Give me one fixed point and a long enough lever, and I'll unhinge the universe. — Archimedes

December 1944 – The Battle of the Bulge

SS Lieutenant Hagen Friedrichs is the sole survivor of a party sent to retrieve his brother—and the highly sensitive information he’s carrying—from behind enemy lines. But his daring rescue attempt fails, and Hagen becomes the prisoner.

Allied command has ordered Captain John Nicholls to extract critical intelligence from their new Nazi POW. His secrets could turn the tide of the war, but are they real? John is determined to find out . . . and to shatter the prisoner who killed his lover during the attack on their tiny base. The deeper he digs, though, the more he realizes that the soldier under the SS uniform is just like him: a scared, exhausted young man who’s lost loved ones and just wants to go home.

As captor and captive form an unexpected bond, the lines quickly blur between enemy, friend, and lover. And as horrifying rumors spread from the front lines and American soldiers turn their sights on the SS for vengeance, John may be Hagen’s only hope for survival.
I received a copy of this book from the publisher via Netgalley.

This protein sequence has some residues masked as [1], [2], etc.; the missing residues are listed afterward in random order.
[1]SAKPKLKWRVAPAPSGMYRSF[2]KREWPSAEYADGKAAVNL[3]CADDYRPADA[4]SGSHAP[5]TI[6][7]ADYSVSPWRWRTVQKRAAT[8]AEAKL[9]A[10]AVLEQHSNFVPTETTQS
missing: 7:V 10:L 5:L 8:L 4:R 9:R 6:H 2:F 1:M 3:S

There are certain things that I've come to expect from any book written by Aleksandr Voinov:
Historical settings with incredible attention to detail, characters that are unique and complex each in their own way, and the emotional impact of a battering ram.  This book was no exception.   I haven't read much by L.A. Witt, so that's probably why I can't 'hear' her voice as well as Aleksandr's.  They worked so well together that the story is as seamless as if it were written by one person.

The setting is France during the last year of World War II.  From what I've heard, Aleksandr is a WWII nut and it definitely shows.  I was drawn in immediately because of the attention to detail and the way the setting was described so vividly.  Everything from the uniforms, the weapons, the was written so perfectly that I could easily imagine being there.